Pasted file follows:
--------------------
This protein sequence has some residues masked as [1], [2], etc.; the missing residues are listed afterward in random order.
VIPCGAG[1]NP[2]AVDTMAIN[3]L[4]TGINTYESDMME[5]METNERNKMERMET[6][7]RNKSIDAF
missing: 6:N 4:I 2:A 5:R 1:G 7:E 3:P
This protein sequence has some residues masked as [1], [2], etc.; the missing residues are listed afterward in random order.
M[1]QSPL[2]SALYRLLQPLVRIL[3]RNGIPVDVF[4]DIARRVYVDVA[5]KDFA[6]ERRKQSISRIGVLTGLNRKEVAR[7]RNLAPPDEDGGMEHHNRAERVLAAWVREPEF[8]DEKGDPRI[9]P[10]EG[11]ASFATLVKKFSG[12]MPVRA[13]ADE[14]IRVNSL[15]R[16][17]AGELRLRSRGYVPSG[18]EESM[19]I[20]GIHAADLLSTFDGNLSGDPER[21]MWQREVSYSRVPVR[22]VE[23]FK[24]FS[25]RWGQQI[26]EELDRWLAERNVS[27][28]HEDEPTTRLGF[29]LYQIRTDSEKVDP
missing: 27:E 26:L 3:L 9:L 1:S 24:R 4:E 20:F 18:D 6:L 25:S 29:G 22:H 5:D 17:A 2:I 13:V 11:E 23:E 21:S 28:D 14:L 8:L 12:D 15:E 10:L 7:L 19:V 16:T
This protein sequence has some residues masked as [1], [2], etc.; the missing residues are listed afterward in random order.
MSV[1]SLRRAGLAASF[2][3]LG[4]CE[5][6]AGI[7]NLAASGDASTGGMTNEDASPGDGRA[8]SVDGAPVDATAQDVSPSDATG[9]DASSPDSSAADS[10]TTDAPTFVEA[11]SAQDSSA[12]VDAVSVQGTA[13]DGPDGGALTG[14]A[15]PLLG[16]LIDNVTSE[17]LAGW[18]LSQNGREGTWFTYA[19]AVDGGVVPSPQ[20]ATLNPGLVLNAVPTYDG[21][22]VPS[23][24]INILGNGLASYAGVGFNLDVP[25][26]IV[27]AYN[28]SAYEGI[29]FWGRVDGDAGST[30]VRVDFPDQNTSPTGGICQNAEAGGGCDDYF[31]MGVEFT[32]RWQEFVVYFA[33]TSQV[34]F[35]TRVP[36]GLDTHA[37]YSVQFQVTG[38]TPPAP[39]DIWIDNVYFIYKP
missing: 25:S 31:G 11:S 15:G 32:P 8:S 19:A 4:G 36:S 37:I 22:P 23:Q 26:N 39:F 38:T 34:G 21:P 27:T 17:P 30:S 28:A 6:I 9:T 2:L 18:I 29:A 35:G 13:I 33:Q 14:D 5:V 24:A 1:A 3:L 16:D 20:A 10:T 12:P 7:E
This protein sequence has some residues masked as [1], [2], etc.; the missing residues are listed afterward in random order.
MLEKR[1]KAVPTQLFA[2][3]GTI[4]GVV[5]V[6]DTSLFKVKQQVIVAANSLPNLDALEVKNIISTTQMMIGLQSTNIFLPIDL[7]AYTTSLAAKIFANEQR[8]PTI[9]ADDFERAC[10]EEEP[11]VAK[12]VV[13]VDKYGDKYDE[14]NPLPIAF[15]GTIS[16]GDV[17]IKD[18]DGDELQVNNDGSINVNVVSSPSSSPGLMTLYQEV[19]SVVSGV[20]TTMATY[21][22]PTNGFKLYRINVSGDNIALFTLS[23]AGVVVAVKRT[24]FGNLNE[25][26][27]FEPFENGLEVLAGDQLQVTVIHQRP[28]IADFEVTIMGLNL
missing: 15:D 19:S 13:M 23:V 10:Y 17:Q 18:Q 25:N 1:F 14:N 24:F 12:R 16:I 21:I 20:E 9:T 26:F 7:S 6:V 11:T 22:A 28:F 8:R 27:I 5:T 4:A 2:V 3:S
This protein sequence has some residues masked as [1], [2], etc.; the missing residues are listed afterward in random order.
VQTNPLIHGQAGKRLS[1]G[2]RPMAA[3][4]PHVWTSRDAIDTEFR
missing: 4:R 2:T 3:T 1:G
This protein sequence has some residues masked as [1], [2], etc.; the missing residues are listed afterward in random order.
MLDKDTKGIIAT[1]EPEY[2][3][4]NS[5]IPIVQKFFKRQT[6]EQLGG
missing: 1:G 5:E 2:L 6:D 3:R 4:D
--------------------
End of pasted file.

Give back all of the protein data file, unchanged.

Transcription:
This protein sequence has some residues masked as [1], [2], etc.; the missing residues are listed afterward in random order.
VIPCGAG[1]NP[2]AVDTMAIN[3]L[4]TGINTYESDMME[5]METNERNKMERMET[6][7]RNKSIDAF
missing: 6:N 4:I 2:A 5:R 1:G 7:E 3:P
This protein sequence has some residues masked as [1], [2], etc.; the missing residues are listed afterward in random order.
M[1]QSPL[2]SALYRLLQPLVRIL[3]RNGIPVDVF[4]DIARRVYVDVA[5]KDFA[6]ERRKQSISRIGVLTGLNRKEVAR[7]RNLAPPDEDGGMEHHNRAERVLAAWVREPEF[8]DEKGDPRI[9]P[10]EG[11]ASFATLVKKFSG[12]MPVRA[13]ADE[14]IRVNSL[15]R[16][17]AGELRLRSRGYVPSG[18]EESM[19]I[20]GIHAADLLSTFDGNLSGDPER[21]MWQREVSYSRVPVR[22]VE[23]FK[24]FS[25]RWGQQI[26]EELDRWLAERNVS[27][28]HEDEPTTRLGF[29]LYQIRTDSEKVDP
missing: 27:E 26:L 3:L 9:L 1:S 24:R 4:E 20:F 18:D 6:L 25:S 29:G 22:H 5:D 17:A 2:I 13:V 11:E 23:E 21:S 28:D 14:L 8:L 12:D 15:E 10:L 7:L 19:V 16:T
This protein sequence has some residues masked as [1], [2], etc.; the missing residues are listed afterward in random order.
MSV[1]SLRRAGLAASF[2][3]LG[4]CE[5][6]AGI[7]NLAASGDASTGGMTNEDASPGDGRA[8]SVDGAPVDATAQDVSPSDATG[9]DASSPDSSAADS[10]TTDAPTFVEA[11]SAQDSSA[12]VDAVSVQGTA[13]DGPDGGALTG[14]A[15]PLLG[16]LIDNVTSE[17]LAGW[18]LSQNGREGTWFTYA[19]AVDGGVVPSPQ[20]ATLNPGLVLNAVPTYDG[21][22]VPS[23][24]INILGNGLASYAGVGFNLDVP[25][26]IV[27]AYN[28]SAYEGI[29]FWGRVDGDAGST[30]VRVDFPDQNTSPTGGICQNAEAGGGCDDYF[31]MGVEFT[32]RWQEFVVYFA[33]TSQV[34]F[35]TRVP[36]GLDTHA[37]YSVQFQVTG[38]TPPAP[39]DIWIDNVYFIYKP
missing: 25:S 31:G 11:S 15:G 32:P 8:S 19:A 4:G 36:S 37:I 22:P 23:Q 26:N 39:F 38:T 34:G 21:P 27:T 17:P 30:S 28:A 6:I 9:T 2:L 18:I 29:A 35:G 13:I 33:Q 14:D 5:V 24:A 1:A 3:L 16:D 20:A 10:T 12:P 7:E
This protein sequence has some residues masked as [1], [2], etc.; the missing residues are listed afterward in random order.
MLEKR[1]KAVPTQLFA[2][3]GTI[4]GVV[5]V[6]DTSLFKVKQQVIVAANSLPNLDALEVKNIISTTQMMIGLQSTNIFLPIDL[7]AYTTSLAAKIFANEQR[8]PTI[9]ADDFERAC[10]EEEP[11]VAK[12]VV[13]VDKYGDKYDE[14]NPLPIAF[15]GTIS[16]GDV[17]IKD[18]DGDELQVNNDGSINVNVVSSPSSSPGLMTLYQEV[19]SVVSGV[20]TTMATY[21][22]PTNGFKLYRINVSGDNIALFTLS[23]AGVVVAVKRT[24]FGNLNE[25][26][27]FEPFENGLEVLAGDQLQVTVIHQRP[28]IADFEVTIMGLNL
missing: 15:D 19:S 13:M 23:V 10:Y 17:Q 18:Q 25:N 1:F 14:N 24:F 12:R 16:I 21:I 20:E 9:T 26:F 7:S 6:V 11:T 22:A 28:F 8:R 27:I 5:T 4:A 2:V 3:S
This protein sequence has some residues masked as [1], [2], etc.; the missing residues are listed afterward in random order.
VQTNPLIHGQAGKRLS[1]G[2]RPMAA[3][4]PHVWTSRDAIDTEFR
missing: 4:R 2:T 3:T 1:G
This protein sequence has some residues masked as [1], [2], etc.; the missing residues are listed afterward in random order.
MLDKDTKGIIAT[1]EPEY[2][3][4]NS[5]IPIVQKFFKRQT[6]EQLGG
missing: 1:G 5:E 2:L 6:D 3:R 4:D